Taxpayers take on Cantung mine, Mactung property

Taxpayers take on Cantung mine, Mactung property
The federal government will assume responsibility for North American Tungsten Corp.’s Cantung Mine 300 kilometres north of Watson Lake, Yukon. The GNWT has assumed the mineral rights to the Mactung property, about 160 kilometres northwest of the Cantung property on the NWT-Yukon border.Photo: Trevor MacInnis.

The government of the Northwest Territories hopes to buy low and sell high with its newly acquired North American Tungsten Corporation Ltd. property.

On Nov. 16 the Supreme Court of British Columbia approved the sale of the company’s property in the Selwyn mountain range in an area straddling the border between Yukon and the Northwest Territories to the GNWT, which also acquired lease-holder interests to mineral rights in both the NWT and the Yukon.

The property is the world’s largest tungsten deposit outside of China and “will be sold when the price of tungsten rebounds to ensure cost recovery of the purchase, as well as any other debt the GNWT may incur throughout the process.”

Cabinet made an offer on the property in October, and approval by the court last Tuesday forced the GNWT to announce the sale during the election period. A spokesperson told the Journal no members of the executive committee would comment on the sale because they are prohibited from speaking as cabinet ministers during the transition period between assemblies.

“The decision to make the offer to purchase during the election period was required by the pace of proceedings in the BC Supreme Court and was beyond the GNWT’s ability to control,” the statement read. “The GNWT was authorized to commit funding for the offer through a Special Warrant that will be reported to the 18th Legislative Assembly in a supplementary appropriation bill. Members of the 18th Legislative Assembly will be offered a briefing on the decision as soon as possible after it is convened.”

The warrant was issued by the Commissioner on the recommendation of the Financial Management Board that the expenditure was, according to the Financial Administration Act, “urgently required … in the public interest, and there (was) no appropriate or insufficient appropriation to incur the expenditure.”

Under the devolution agreement, the government of Canada has assumed responsibility for the Cantung Mine. The GNWT will also transfer to Canada the GNWT’s rights to the substantial funds held in trust as security in respect of Cantung Mine.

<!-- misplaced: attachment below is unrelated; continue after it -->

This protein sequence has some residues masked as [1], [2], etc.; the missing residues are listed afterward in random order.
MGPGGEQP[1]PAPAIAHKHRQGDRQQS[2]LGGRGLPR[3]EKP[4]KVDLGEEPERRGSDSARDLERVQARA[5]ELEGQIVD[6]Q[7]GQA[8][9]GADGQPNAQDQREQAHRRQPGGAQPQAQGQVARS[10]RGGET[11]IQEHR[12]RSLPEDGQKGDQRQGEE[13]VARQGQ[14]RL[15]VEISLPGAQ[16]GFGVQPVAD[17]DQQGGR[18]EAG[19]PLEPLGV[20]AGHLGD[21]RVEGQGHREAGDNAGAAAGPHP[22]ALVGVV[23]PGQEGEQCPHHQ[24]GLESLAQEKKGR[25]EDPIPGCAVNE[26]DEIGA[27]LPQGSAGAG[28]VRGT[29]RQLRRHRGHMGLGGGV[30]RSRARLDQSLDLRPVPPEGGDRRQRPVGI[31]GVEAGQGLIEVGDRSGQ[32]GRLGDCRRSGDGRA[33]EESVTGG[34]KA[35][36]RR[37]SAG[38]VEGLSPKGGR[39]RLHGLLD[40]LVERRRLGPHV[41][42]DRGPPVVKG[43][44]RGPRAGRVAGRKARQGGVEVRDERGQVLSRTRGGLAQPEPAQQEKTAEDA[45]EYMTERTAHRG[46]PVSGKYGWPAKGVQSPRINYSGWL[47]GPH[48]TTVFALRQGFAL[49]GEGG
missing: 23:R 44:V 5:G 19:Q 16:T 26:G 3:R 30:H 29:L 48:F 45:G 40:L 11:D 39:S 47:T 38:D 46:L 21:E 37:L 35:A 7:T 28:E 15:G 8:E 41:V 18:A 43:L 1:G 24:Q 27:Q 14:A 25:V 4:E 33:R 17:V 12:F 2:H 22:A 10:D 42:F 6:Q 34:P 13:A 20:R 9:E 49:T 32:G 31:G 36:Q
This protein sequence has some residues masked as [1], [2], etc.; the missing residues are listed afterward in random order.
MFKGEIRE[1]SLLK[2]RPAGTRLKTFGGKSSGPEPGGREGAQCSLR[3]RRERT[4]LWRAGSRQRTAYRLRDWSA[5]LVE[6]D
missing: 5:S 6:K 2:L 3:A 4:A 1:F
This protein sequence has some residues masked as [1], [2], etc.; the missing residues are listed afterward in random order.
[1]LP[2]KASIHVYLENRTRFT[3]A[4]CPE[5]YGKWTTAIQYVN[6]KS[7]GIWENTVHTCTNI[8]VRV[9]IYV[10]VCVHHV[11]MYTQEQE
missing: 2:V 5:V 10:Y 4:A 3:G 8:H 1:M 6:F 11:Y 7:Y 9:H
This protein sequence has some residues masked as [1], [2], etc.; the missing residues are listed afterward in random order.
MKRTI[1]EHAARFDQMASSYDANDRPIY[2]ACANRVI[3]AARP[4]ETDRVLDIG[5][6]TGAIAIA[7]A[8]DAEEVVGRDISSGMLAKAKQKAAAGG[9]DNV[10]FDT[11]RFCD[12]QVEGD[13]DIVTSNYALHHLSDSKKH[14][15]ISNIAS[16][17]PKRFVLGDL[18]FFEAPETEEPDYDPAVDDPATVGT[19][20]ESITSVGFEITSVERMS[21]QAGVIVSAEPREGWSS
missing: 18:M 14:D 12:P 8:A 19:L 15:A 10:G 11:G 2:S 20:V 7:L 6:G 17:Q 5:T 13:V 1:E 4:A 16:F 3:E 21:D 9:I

The court also extended the stay in NATC’s proceedings under the Companies’ Creditors Arrangement Act (CCAA) until Mar. 31 of next year, authorized certain equipment financers to take possession of certain equipment the company does not require for care and maintenance operations, and expanded the powers of Alvarez & Marsal Canada Inc., the court-appointed monitor.

NATC filed for court protection under the CCAA on June 9. In July, the company sought court approval of a sale and solicitation process to market and sell the assets of the company, but no acceptable offers were received.

The tungsten mill at the Cantung mine site was shut down on Oct. 26 according to the company, and “transition of the Cantung mine to care and maintenance (was) expected to be completed on or about November 18.”

The federal government will fund the company’s environmental care and maintenance activities at the Cantung mine site, which will take place under the supervision of the monitor.

Kurt Heikkila, Dennis Lindahl and Ronald Erickson have resigned from the company’s board of directors, Heikkila has resigned as CEO, and Lindahl has resigned as Chief Financial Officer.

The GNWT had three main reasons for acquiring the mineral rights, according to a statement:

  • To help to assure that Canada would take responsibility for the Cantung Mine;
  • To protect and preserve GNWT security interests in the property; and
  • To protect the economic potential of the Mactung resource for future sale.

The GNWT’s offer to purchase the Mactung property was set at a maximum of $4.5 million but the final cost is expected to be lower once the value of CCAA related charges have been deducted.

According to the petition NATC filed with the B.C. Supreme Court in June, the Vancouver-based company has $84.4 million in liabilities, $14 million of which are unsecured, and an estimated book value of $27.9 million. It owes around $75.5 million to over 200 creditors.

“For the six months ended March 31, 2015, NATC experienced a net loss of $6.6 million,” the document states. “NATC’s cash balances are extremely low and additional or replacement financing will likely be required.”

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